The sound of live polyrhythmic drumming is not the first thing one expects to hear echoing in the halls of an elementary school. But for the last two weeks, it’s become familiar at the Captain Albert Stevens School, where drummer Michael Wingfield recently completed a two-week teaching engagement.

Wingfield, who does school workshops around New England, including numerous sessions in Midcoast Maine over the years, arrived in Belfast two weeks ago with two dozen conga drums in tow. The sessions, he said, are meant to introduce students to traditional rhythms from, among other places, Brazil, Cuba and Haiti, but also to impart the understanding that all of these rhythms came from Africa, by way of the slave trade.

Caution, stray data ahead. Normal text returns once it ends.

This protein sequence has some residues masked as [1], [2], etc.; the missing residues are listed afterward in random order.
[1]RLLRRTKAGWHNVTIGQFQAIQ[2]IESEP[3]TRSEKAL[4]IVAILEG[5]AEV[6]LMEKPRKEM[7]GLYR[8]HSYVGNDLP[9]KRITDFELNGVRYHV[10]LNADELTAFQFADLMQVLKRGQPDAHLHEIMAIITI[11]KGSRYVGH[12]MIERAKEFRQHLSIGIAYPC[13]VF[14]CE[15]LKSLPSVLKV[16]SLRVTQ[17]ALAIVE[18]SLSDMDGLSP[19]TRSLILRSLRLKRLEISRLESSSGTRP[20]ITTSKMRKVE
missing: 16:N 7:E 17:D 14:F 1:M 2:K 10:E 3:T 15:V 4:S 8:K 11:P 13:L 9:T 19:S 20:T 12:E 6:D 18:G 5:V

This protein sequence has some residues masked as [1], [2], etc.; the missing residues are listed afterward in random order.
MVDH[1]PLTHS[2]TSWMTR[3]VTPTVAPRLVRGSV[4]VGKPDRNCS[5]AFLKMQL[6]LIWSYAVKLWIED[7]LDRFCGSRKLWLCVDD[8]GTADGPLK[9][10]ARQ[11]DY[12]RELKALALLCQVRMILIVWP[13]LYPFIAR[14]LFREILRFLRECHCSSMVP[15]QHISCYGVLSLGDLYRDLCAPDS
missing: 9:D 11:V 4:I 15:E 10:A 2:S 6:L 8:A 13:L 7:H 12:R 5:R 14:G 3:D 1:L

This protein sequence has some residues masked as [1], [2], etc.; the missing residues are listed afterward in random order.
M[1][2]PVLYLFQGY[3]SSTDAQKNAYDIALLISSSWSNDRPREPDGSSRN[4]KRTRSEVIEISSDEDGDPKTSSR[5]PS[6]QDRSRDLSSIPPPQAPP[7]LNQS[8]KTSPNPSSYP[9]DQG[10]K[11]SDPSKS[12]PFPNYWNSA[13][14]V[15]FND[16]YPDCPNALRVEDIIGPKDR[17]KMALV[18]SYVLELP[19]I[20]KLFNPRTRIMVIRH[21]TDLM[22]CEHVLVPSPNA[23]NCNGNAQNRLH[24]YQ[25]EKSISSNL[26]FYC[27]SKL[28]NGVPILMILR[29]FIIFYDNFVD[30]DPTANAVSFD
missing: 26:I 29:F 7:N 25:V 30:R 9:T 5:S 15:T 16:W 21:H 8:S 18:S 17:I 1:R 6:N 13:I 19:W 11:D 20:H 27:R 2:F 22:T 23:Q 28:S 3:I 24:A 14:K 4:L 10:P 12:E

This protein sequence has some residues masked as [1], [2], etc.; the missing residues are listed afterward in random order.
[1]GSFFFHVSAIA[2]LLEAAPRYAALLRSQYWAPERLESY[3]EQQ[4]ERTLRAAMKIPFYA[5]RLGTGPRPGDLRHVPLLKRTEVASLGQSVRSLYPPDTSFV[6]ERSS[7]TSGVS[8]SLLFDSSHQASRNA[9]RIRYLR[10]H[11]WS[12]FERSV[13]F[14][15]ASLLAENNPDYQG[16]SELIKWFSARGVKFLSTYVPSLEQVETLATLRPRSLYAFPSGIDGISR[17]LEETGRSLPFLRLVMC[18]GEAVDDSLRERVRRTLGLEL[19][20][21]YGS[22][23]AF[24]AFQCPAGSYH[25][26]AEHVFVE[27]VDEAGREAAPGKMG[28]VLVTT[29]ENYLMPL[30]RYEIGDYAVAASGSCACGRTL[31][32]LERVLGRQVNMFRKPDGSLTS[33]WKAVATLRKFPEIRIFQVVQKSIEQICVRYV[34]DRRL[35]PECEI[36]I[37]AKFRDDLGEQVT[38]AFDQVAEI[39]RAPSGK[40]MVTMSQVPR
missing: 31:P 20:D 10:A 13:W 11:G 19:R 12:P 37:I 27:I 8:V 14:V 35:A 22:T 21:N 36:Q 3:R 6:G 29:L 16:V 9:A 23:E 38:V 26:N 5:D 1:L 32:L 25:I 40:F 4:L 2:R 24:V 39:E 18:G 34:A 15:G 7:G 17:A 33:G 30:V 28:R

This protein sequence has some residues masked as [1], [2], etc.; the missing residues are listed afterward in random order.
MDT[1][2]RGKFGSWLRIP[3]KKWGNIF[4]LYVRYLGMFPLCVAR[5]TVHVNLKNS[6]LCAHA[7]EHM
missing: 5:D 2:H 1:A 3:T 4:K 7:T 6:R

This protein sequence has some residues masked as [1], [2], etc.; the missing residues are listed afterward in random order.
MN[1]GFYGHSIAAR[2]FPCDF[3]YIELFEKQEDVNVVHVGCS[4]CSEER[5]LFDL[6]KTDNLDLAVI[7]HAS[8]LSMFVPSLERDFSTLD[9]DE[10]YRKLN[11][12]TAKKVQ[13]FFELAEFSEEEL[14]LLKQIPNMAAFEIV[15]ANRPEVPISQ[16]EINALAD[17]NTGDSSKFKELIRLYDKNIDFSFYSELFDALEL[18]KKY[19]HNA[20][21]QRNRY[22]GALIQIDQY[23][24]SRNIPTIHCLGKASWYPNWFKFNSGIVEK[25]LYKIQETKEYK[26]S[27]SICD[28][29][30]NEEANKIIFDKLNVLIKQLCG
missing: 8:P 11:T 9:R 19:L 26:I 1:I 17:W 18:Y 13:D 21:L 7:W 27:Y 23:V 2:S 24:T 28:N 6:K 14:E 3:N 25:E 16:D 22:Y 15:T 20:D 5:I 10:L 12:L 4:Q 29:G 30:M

Students in kindergarten through third grade participated in the sessions. The younger students learned basic hand-drum technique, from the physical — using hands, wrists, elbows and sometimes scratching with fingernails — to the metaphysical — talking and listening to the drum.

The third-graders did a more extensive residency with Wingfield, learning complex rhythms and call-and-response sequences. On Feb. 5, Wingfield’s students gave two raucous performances in the school gymnasium.

Youngsters tripped their way through a primer in Brazilian Batucada dance, parents were cajoled into animal role-playing and cowbell timekeeping, and multiple conga lines snaked around the gym, to the beat of many drums.